Watching CNN yesterday morning, coverage focused on the terrorists attacks in Paris. There was commentary, facts, and discussions about how to move forward and what options are available. I caught the beginning of Fareed Zakaria’s GPS show. He provided an overview of what highlights the show will cover and then went into “his take” on the current events. A compelling question he asked, which gave me moment to pause, was “What does ISIS want?” And he respond with his take. The attacks are actions representing a desire to divide. To create fear. And this resonated with me.
When we come from a place of fear, we focus on our differences rather than our similarities. We are unable to dialogue about the facts and our perceptions, as tunnel vision rarely allows this to happen. We cannot think clearly. We react rather than respond. We strike rather than critically determine what is truth and what is a generalization. And of course, this is not a space that allows us to feel safe or secure.
Fear manifests as a stressful space. When we are fearful, our bodies go into flight fight mode and loop into the part of the brain that carries most of our negatively charged experiences. So not only may we experience fear from the current situation, we may loop into past fearful experiences that make our present worse. This becomes a challenging place to get out of the darkness and find light. So in these times, what can you do? How can you restore yourself and find your stillness?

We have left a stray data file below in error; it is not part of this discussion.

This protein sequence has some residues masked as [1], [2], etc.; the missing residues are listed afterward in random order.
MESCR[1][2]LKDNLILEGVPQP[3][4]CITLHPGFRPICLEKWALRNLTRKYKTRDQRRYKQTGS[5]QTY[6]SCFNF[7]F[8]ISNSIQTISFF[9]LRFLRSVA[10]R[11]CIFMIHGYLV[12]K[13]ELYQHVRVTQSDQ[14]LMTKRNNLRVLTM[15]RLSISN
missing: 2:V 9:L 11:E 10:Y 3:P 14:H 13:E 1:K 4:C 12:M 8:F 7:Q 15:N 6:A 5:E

Breathe. It sounds simplistic, I know, yet when we are fearful, defensive, anxious, and panicked, breathing goes into this shallow, fast paced place, aligning with how our mind works (fast, surface thoughts, etc.). When we breathe using the diaphragm, that muscle we don’t often talk about within our chest cavity, we bring in more oxygen to our bodies, and thus, our brains. When we open our chest and diaphragm up, we are actually opening our ability to love and think clearly. We come from an intuitive and wise place.
Do something physical. When we are stressed, panicked, fearful, we accumulate additional toxins in our bodies. These infect how we think, feel, react. By burning off these excess toxins, we can clear the mind to think effectively and clearly about actions we responsibly want to take rather than actions we may regrettably react with.
These are only two ways to challenge how the body interprets a situation and systematically reacts. And it can be with most things, not just something as dark and looming as acts of terrorism. Yet when we can start with the smaller things in our lives, not reacting to the comment a friend made, not reacting to not getting our way one time, this opens up possibilities for change. These are subtle shifts which create massive changes over time. And that may be something worth working for.
And I'm doing that as I send my positive thoughts and words to Paris.
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